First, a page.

Reach out and help someone with positive words of encouragement.
"Wise words satisfy like a good meal; the right words bring satisfaction."
Has someone positively impacted your life with the right words? How can you reach out and help someone with positive words of encouragement?
A few years ago, someone said something to me in a church setting that triggered my issues with legalism and spiritual abuse. Being sensitive to these things can be a blessing and a curse. A blessing because it makes me aware of my words and actions as a leader in the church. A curse because it can reduce me to anger and tears in no time. That night it was a curse.
I got into the car in the church parking lot and started crying and pounding on the steering wheel the minute the door shut. My poor girls starting crying too because I scared them. I was yelling so loud.
Jeff calmed the girls down and then listened well to my tirade, “Will it ever get better? In the church will we always shame and control one another? How the &*%$ can this be happening to me again? This is exactly what I’ve been trying to escape for the last 10 years!”
Around that same time, a friend texted Jeff to ask how I was. He knew what kind of a meeting I walked into that evening and thought it might be triggering me. Jeff texted back, “Well, she’s currently crying and cussing. So…you know…”
After I calmed down enough to drive, we headed toward Taco Bell. It was late and I sure wasn’t planning to cook. I was still crying as I ordered and received my food. The guy at the window gave me a strange look when he handed me my bags and asked about sauce. *Sniff, sniff.* Yes, some hot and mild. Certainly my most emotional experience in a drive thru.
I got home and paced around the house, still yelling a bit and throwing my hands up in the air. “I don’t know what to do. I’m lost!”
It was not a situation I could easily leave because I was committed to being in leadership at this particular place. In another time or situation, I would simply walk away. Jeff suggested a friend to e-mail. Someone older and wiser who had been through similar pain. Yes, yes! She would know what to do!
I sat down and wrote out the situation as best as I could.
The next morning I received my reply. She was empathetic. Expressed how hard this was for me. She could understand. Then she said something surprising. She told me to find the good things of life to enjoy. She told me to laugh with my children and to find and pursue the things that are life-giving. She knew I was in a hard place that required my full commitment and that spiritual warfare was very much at work. She told me that joy would combat the darkness.
So I did. I took the kids to the park. We watched movies and visited our favorite library. I allowed more time for lingering and laughter.
There it was: laughter. That was the thing that would walk me through the spiritual abuse and legalism surrounding me once again. God didn’t make the darkness and He certainly is not for us abusing each other in His name. But He did create joy. He did create life and He is the only one who can give life in the midst of pain and struggle. This was my new goal: joy.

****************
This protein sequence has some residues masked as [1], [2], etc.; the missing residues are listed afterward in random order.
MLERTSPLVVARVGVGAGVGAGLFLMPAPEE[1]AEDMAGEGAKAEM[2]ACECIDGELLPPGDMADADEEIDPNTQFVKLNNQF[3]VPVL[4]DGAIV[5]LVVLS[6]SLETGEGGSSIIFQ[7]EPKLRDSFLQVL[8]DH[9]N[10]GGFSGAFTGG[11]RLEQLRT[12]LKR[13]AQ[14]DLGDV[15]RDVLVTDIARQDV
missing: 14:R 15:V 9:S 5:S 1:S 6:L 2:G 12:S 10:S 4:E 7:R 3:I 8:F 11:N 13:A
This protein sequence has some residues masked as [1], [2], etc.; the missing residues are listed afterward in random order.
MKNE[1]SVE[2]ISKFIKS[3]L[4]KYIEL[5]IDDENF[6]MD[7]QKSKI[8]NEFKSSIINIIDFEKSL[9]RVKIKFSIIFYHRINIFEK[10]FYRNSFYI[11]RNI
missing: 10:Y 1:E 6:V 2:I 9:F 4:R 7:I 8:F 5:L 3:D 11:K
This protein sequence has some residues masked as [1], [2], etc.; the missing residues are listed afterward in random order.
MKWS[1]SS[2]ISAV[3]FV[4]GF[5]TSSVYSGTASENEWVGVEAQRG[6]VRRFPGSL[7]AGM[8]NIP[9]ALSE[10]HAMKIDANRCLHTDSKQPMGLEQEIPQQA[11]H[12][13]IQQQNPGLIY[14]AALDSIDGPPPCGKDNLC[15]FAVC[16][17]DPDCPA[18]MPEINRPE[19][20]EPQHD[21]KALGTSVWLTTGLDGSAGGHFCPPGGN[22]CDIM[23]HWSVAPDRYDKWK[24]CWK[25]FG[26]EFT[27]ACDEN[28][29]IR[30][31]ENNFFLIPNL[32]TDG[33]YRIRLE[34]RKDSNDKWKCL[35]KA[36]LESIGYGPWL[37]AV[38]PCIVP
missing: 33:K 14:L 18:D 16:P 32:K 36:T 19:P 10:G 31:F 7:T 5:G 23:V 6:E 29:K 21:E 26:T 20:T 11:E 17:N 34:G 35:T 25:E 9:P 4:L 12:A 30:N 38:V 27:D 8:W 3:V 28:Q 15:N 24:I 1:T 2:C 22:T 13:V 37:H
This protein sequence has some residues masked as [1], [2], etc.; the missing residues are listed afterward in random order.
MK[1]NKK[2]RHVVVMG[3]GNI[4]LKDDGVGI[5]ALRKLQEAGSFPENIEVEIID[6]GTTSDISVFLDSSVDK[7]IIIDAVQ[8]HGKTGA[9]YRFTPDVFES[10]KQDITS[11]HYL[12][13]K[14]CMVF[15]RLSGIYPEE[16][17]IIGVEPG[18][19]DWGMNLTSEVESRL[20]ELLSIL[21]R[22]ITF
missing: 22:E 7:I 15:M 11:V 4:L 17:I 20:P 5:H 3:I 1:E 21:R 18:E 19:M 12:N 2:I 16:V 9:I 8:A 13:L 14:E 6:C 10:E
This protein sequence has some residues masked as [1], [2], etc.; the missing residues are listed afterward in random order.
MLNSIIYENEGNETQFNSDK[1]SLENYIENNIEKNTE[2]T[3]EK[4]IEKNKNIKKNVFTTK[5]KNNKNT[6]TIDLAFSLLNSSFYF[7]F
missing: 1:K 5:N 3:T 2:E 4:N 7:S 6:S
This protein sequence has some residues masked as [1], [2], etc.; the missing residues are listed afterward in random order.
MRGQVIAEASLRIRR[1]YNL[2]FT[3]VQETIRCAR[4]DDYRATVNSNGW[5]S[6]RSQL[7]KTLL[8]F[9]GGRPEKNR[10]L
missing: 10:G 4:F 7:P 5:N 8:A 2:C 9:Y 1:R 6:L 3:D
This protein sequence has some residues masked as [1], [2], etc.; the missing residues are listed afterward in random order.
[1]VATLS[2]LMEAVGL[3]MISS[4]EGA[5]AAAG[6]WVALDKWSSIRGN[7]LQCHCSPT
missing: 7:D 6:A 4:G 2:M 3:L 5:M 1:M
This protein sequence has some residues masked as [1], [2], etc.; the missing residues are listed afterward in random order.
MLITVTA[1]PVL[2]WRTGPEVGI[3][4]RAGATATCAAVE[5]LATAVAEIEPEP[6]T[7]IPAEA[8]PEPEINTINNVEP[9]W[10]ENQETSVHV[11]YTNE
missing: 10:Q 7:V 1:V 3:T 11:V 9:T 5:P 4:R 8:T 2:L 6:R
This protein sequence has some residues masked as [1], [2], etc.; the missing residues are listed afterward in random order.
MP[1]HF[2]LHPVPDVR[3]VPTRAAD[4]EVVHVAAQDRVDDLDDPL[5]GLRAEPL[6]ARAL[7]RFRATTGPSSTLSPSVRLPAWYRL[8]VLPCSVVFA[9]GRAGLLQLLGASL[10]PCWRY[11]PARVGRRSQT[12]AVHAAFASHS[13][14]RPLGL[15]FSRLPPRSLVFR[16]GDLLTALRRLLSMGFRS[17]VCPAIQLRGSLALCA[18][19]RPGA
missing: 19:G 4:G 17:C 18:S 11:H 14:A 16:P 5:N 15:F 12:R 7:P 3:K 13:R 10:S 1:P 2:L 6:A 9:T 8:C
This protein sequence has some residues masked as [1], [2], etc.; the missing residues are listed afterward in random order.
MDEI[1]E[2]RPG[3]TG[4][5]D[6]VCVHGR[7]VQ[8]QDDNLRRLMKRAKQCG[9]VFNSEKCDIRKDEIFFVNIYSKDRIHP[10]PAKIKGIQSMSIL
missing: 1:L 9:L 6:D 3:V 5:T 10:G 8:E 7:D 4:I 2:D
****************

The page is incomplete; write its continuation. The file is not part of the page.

I have never forgotten her words.
A few weeks ago, a friend was wheeled into emergency surgery. I messaged her sister for details and hoped to visit her in the hospital. She went through another surgery before they finally released her. I missed my opportunity to see her in person at the hospital but still determined to check in with her after she got settled at home.
Instead, she called me.
She didn’t know I had been praying for her procedure. She told me she was receiving some conflicting advice about recovery and it felt very frustrating. Plus, she has a young family to care for. How would she do it while on resting for a few weeks?
I listened. I really had very few answers, other than to tell her about a couple of ridiculous examples from my own life when people have tried to tell me what to do and how I can’t possibly live up to all they’re asking me to do at one time. If I did, I would never get anything done. My examples were so outlandish that we got to laughing pretty hard on the phone. Hopefully I didn’t do any damage to her stitches!
At the end of the conversation, as I wiped away tears of laughter, she sighed and said, “I knew I should call you. I knew you would make me feel better.”
I really feel as if God gifted those moments to us. Moments of joy when she was full of such uncertainty and questions. In all of her pain and struggle, we found joy together.
There is a way to tear others down, such as what I received that night at a church meeting. But the right words satisfy. I’m so grateful that those right words are the ones that stuck with me. In fact, I have to think very hard now to remember the spiritually abusive phrases that had me cowering in my seat that evening. They are there. But they are buried. I would have to concentrate really hard to be back in that place. What I do remember is the life-giving words that gave me a new trajectory to claim.
Yes, wise words satisfy like a good meal. (Better than Taco Bell!) I’m praying for the Holy Spirit to give me more of those right and good words. And laughter too. I want more of that.